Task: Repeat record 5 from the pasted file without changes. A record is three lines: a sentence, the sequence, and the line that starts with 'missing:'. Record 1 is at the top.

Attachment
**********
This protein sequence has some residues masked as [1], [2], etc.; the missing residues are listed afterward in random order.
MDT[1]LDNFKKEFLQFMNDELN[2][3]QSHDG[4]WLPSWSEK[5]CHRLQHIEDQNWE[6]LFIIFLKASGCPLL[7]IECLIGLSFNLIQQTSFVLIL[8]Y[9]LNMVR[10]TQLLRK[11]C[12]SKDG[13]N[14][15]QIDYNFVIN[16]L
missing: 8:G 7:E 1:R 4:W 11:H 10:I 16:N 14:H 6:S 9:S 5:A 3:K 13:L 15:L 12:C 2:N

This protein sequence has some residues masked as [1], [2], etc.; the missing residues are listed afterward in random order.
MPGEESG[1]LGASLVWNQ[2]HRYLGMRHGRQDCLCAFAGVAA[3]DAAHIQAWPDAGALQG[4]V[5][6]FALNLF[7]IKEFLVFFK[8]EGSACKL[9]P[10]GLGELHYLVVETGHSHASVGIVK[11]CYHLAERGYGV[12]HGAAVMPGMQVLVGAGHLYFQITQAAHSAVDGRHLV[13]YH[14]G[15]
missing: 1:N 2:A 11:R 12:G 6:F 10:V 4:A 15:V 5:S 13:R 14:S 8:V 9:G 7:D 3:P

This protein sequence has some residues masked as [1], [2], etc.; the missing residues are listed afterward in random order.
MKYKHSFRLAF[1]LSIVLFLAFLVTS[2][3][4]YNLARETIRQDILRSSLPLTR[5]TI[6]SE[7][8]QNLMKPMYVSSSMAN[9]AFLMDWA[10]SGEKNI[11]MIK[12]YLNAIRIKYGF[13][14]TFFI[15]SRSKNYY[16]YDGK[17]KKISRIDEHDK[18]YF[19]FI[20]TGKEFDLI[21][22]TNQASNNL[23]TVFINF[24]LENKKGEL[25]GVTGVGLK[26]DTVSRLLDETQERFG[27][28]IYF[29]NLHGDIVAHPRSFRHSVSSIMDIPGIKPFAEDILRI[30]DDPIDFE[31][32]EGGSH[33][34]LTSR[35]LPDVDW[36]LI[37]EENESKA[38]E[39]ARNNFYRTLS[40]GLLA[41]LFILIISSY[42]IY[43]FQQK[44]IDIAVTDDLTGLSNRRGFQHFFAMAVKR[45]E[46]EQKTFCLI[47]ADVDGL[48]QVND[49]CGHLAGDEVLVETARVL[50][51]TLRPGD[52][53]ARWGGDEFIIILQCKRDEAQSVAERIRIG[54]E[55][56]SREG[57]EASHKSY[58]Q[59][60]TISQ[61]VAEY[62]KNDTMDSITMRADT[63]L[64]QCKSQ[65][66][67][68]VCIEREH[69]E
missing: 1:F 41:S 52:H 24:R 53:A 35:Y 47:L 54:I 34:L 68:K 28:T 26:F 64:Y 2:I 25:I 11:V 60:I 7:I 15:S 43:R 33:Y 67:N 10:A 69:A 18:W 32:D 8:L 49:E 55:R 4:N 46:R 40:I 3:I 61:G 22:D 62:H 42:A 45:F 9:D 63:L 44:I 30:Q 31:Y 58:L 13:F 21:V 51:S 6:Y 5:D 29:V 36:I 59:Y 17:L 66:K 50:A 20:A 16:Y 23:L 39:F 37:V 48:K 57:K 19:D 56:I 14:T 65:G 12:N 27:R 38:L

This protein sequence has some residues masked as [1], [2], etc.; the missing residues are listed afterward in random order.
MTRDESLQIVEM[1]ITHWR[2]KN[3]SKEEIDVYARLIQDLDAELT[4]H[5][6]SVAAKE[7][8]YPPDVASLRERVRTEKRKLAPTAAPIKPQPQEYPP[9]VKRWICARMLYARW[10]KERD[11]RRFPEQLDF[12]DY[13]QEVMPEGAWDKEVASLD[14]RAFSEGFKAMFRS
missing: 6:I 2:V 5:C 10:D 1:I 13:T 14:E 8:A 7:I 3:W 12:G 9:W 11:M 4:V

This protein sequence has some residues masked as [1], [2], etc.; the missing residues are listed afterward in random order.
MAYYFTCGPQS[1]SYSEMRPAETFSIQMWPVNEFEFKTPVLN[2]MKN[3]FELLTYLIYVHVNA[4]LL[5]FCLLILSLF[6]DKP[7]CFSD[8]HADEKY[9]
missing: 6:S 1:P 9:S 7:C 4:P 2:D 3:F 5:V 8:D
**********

This protein sequence has some residues masked as [1], [2], etc.; the missing residues are listed afterward in random order.
MAYYFTCGPQS[1]SYSEMRPAETFSIQMWPVNEFEFKTPVLN[2]MKN[3]FELLTYLIYVHVNA[4]LL[5]FCLLILSLF[6]DKP[7]CFSD[8]HADEKY[9]
missing: 6:S 1:P 9:S 7:C 4:P 2:D 3:F 5:V 8:D